Quanta Magazine

Illuminating science

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How Mathematical ‘Hocus-Pocus’ Saved Particle Physics

In the 1940s, trailblazing physicists stumbled upon the next layer of reality. Particles were out, and fields — expansive, undulating entities that fill space like an ocean — were in. One ripple in a field would be an electron, another a photon, and interactions between them seemed to explain all electromagnetic events. There was just one problem:...

A New Algorithm for Graph Crossings, Hiding in Plain Sight

This past October, as Jacob Holm and Eva Rotenberg were thumbing through a paper they’d posted a few months earlier, they realized they had been sitting on something big. For decades computer scientists had been trying to develop a fast algorithm for determining when it’s possible to add edges to a graph so that it remains “planar,” meaning none of...

‘Trained Immunity’ Offers Hope in Fight Against Coronavirus

Laboratories around the world are in a high-profile race to create vaccines that might help end the COVID-19 pandemic. More quietly, however, other scientists are investigating whether a vaccine that has already been in use for decades could also confer some level of protection. Recent analyses of global epidemiological data by several teams in the...

When Math Gets Impossibly Hard

We like to say that anything is possible. In Norton Juster’s novel The Phantom Tollbooth, the king refuses to tell Milo that his quest is impossible because “so many things are possible just as long as you don’t know they’re impossible.” In reality, however, some things are impossible, and we can use mathematics to prove it. People use the term “impossible”...

Mathematicians Open a New Front on an Ancient Number Problem

As a high school student in the mid-1990s, Pace Nielsen encountered a mathematical question that he’s still struggling with to this day. But he doesn’t feel bad: The problem that captivated him, called the odd perfect number conjecture, has been around for more than 2,000 years, making it one of the oldest unsolved problems in mathematics. Part of...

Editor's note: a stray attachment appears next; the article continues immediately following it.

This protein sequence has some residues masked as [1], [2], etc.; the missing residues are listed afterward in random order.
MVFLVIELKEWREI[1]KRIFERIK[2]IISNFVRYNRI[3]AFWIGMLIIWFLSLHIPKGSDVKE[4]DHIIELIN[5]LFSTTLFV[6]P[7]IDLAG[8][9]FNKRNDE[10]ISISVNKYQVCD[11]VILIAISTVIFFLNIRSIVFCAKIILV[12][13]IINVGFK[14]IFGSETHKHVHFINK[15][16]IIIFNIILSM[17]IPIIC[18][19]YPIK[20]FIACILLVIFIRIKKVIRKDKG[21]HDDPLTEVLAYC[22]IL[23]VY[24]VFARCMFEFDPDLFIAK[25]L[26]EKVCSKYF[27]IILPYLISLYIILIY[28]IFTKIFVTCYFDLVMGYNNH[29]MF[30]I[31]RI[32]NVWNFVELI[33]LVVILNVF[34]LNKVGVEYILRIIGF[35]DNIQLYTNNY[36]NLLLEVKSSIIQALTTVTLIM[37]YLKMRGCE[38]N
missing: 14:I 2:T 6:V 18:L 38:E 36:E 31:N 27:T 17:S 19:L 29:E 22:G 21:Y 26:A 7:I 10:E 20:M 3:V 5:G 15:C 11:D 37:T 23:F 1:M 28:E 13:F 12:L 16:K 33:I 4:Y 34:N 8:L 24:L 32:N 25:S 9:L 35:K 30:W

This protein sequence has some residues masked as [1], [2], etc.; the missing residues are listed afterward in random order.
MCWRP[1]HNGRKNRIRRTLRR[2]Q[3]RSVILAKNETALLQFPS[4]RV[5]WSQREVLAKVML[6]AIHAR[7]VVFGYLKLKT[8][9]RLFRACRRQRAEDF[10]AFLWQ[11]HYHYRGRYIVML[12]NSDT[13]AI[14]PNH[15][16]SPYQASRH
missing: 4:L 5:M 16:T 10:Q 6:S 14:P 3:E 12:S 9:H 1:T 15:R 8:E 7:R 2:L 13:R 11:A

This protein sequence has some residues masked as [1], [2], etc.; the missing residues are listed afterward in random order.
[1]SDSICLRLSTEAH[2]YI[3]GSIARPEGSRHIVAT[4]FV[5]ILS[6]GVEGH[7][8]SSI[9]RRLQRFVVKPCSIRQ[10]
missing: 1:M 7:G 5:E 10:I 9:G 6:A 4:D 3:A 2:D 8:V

How Two Became One: Origins of a Mysterious Symbiosis Found

Symbiotic relationships between bacteria and multicellular organisms are everywhere in nature, but some are more intricately intertwined than others. Both cows and carpenter ants, for example, rely on bacterial partners in their digestive systems to help them get the most out of their food. Yet while the cows’ bacteria merely inhabit the animals’ stomach,...

A New Cosmic Tension: The Universe Might Be Too Thin

The cosmos is starting to look a bit weird. For a few years now, cosmologists have been troubled by a discrepancy in how fast the universe is expanding. They know how fast it should be going, based on ancient light from the early universe, but apparently the modern universe has picked up too much speed — a clue that scientists might have overlooked...

An Unexpected Twist Lights Up the Secrets of Turbulence

It’s time to feed the blob. Seething and voracious, it absorbs eight dinner-plate-size helpings every few seconds. The blob is a cloud of turbulence in a large water tank in the lab of the University of Chicago physicist William Irvine. Unlike every other instance of turbulence that has ever been observed on Earth, Irvine’s blob isn’t a messy patch...

Conducting the Mathematical Orchestra From the Middle

Emily Riehl sees similarities between the viola, which she grew up playing, and the mathematical field of higher category theory, in which she is currently a leading participant. She thinks of the two as the “glue” of their respective domains; just as the viola creates a richer orchestral sound, “there’s a sense in which category theory makes mathematics...

By Losing Genes, Life Often Evolved More Complexity

When Cristian Cañestro set out in the early 2000s to study how animals with brains and backbones evolved, he picked a sea squirt called Oikopleura as a useful subject. Like all sea squirts, it has a tiny brain and nerve cord, but unlike the others, Oikopleura doesn’t undergo a metamorphosis on its way to maturity. Cañestro thought that Oikopleura had...

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